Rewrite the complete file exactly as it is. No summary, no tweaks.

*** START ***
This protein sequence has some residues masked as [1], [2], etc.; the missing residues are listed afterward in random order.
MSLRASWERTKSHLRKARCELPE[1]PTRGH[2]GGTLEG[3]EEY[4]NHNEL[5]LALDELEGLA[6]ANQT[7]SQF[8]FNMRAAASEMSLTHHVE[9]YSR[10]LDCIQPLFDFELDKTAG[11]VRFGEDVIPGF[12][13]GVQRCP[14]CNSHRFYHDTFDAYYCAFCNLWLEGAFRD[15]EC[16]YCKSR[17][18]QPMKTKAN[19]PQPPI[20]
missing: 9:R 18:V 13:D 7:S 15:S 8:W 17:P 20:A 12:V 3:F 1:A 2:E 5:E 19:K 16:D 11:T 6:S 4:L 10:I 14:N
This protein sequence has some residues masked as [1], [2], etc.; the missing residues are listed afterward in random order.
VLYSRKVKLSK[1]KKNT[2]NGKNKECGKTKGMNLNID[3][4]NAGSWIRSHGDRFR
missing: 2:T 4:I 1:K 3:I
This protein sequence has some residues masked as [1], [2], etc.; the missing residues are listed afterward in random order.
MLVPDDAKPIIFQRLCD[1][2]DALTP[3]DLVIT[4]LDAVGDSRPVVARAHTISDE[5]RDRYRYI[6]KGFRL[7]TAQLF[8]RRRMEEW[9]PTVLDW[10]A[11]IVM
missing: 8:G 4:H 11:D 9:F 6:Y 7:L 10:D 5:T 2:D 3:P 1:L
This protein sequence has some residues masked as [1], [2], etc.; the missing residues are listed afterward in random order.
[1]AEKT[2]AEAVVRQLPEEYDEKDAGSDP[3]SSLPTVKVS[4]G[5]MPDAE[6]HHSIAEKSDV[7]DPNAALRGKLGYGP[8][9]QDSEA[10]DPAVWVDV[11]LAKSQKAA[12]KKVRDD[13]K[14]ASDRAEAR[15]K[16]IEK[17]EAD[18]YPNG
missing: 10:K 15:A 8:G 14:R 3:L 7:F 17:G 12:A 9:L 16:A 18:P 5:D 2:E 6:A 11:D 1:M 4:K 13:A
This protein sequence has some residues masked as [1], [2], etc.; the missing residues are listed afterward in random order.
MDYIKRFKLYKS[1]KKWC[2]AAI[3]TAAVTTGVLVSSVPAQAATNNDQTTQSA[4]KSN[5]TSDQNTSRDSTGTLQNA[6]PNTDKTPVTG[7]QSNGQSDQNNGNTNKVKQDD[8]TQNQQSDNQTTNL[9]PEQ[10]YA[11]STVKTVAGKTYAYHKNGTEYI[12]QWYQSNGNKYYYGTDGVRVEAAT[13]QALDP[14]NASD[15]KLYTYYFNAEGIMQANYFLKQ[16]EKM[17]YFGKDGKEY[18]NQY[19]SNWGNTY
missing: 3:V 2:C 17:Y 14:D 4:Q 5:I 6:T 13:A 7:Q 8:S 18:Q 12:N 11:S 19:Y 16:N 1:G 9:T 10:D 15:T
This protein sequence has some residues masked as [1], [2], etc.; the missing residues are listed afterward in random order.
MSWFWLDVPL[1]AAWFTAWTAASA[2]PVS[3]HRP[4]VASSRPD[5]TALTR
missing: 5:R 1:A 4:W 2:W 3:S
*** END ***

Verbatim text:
This protein sequence has some residues masked as [1], [2], etc.; the missing residues are listed afterward in random order.
MSLRASWERTKSHLRKARCELPE[1]PTRGH[2]GGTLEG[3]EEY[4]NHNEL[5]LALDELEGLA[6]ANQT[7]SQF[8]FNMRAAASEMSLTHHVE[9]YSR[10]LDCIQPLFDFELDKTAG[11]VRFGEDVIPGF[12][13]GVQRCP[14]CNSHRFYHDTFDAYYCAFCNLWLEGAFRD[15]EC[16]YCKSR[17][18]QPMKTKAN[19]PQPPI[20]
missing: 9:R 18:V 13:D 7:S 15:S 8:W 17:P 20:A 12:V 3:F 1:A 2:E 5:E 19:K 16:D 11:T 6:S 4:L 10:I 14:N
This protein sequence has some residues masked as [1], [2], etc.; the missing residues are listed afterward in random order.
VLYSRKVKLSK[1]KKNT[2]NGKNKECGKTKGMNLNID[3][4]NAGSWIRSHGDRFR
missing: 2:T 4:I 1:K 3:I
This protein sequence has some residues masked as [1], [2], etc.; the missing residues are listed afterward in random order.
MLVPDDAKPIIFQRLCD[1][2]DALTP[3]DLVIT[4]LDAVGDSRPVVARAHTISDE[5]RDRYRYI[6]KGFRL[7]TAQLF[8]RRRMEEW[9]PTVLDW[10]A[11]IVM
missing: 8:G 4:H 11:D 9:F 6:Y 7:L 10:D 5:T 2:D 3:P 1:L
This protein sequence has some residues masked as [1], [2], etc.; the missing residues are listed afterward in random order.
[1]AEKT[2]AEAVVRQLPEEYDEKDAGSDP[3]SSLPTVKVS[4]G[5]MPDAE[6]HHSIAEKSDV[7]DPNAALRGKLGYGP[8][9]QDSEA[10]DPAVWVDV[11]LAKSQKAA[12]KKVRDD[13]K[14]ASDRAEAR[15]K[16]IEK[17]EAD[18]YPNG
missing: 10:K 15:A 8:G 14:R 3:L 7:F 17:G 12:A 9:L 16:A 18:P 5:D 2:E 6:A 11:D 1:M 4:K 13:A
This protein sequence has some residues masked as [1], [2], etc.; the missing residues are listed afterward in random order.
MDYIKRFKLYKS[1]KKWC[2]AAI[3]TAAVTTGVLVSSVPAQAATNNDQTTQSA[4]KSN[5]TSDQNTSRDSTGTLQNA[6]PNTDKTPVTG[7]QSNGQSDQNNGNTNKVKQDD[8]TQNQQSDNQTTNL[9]PEQ[10]YA[11]STVKTVAGKTYAYHKNGTEYI[12]QWYQSNGNKYYYGTDGVRVEAAT[13]QALDP[14]NASD[15]KLYTYYFNAEGIMQANYFLKQ[16]EKM[17]YFGKDGKEY[18]NQY[19]SNWGNTY
missing: 3:V 2:C 17:Y 14:D 4:Q 5:I 6:T 13:A 7:Q 8:S 18:Q 12:N 11:S 19:Y 16:N 1:G 9:T 10:D 15:T
This protein sequence has some residues masked as [1], [2], etc.; the missing residues are listed afterward in random order.
MSWFWLDVPL[1]AAWFTAWTAASA[2]PVS[3]HRP[4]VASSRPD[5]TALTR
missing: 5:R 1:A 4:W 2:W 3:S